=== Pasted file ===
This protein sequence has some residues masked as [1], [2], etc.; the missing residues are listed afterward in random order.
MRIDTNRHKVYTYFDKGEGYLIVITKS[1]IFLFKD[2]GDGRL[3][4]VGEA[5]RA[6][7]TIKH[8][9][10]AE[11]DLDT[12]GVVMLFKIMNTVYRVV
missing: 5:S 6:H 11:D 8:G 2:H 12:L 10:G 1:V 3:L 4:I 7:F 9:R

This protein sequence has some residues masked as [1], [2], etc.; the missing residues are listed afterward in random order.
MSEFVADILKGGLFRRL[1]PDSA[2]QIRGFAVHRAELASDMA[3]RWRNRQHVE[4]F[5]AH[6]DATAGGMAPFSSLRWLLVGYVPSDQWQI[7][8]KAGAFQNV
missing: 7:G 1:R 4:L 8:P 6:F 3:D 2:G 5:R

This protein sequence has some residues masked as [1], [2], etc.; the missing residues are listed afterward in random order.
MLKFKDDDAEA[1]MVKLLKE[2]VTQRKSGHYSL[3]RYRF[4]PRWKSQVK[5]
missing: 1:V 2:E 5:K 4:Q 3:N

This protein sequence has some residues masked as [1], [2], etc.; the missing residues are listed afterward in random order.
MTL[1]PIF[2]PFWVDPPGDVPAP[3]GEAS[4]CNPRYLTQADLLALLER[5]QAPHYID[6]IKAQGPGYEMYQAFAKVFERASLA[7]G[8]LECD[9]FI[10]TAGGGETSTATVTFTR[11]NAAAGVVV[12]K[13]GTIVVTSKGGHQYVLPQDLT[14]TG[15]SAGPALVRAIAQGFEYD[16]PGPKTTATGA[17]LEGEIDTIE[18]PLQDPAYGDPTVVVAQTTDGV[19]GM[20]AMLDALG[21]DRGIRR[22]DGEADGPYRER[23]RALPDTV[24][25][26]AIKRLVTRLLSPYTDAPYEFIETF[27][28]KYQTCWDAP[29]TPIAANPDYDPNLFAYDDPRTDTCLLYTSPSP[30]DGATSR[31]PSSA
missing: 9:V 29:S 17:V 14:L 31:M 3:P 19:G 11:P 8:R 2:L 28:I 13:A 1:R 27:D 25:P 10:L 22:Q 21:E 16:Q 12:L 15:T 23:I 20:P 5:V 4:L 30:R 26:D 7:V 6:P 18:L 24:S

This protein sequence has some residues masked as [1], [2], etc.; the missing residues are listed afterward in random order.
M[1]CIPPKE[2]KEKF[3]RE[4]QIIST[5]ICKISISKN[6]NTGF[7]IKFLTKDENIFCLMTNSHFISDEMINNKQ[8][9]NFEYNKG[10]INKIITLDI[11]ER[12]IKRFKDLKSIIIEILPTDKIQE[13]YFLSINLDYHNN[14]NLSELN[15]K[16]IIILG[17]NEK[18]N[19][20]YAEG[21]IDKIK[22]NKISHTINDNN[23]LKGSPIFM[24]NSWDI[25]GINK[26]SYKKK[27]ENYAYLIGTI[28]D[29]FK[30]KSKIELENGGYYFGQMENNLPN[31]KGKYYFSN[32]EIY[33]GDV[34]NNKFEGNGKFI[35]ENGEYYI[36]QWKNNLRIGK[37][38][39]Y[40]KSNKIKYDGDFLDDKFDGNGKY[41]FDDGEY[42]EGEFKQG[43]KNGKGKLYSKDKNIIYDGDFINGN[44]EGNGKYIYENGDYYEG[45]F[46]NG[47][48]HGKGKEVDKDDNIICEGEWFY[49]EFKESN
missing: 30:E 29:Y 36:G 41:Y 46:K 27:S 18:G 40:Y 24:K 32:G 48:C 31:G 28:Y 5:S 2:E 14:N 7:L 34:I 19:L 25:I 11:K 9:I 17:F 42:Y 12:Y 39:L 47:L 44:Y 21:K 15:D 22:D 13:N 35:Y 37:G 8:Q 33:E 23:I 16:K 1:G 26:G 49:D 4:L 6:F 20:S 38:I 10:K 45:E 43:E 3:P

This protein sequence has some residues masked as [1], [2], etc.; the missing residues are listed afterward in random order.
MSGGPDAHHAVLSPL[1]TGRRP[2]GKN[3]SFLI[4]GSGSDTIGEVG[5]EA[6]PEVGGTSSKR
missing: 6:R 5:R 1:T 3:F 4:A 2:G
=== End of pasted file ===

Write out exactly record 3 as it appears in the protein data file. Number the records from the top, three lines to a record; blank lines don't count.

This protein sequence has some residues masked as [1], [2], etc.; the missing residues are listed afterward in random order.
MLKFKDDDAEA[1]MVKLLKE[2]VTQRKSGHYSL[3]RYRF[4]PRWKSQVK[5]
missing: 1:V 2:E 5:K 4:Q 3:N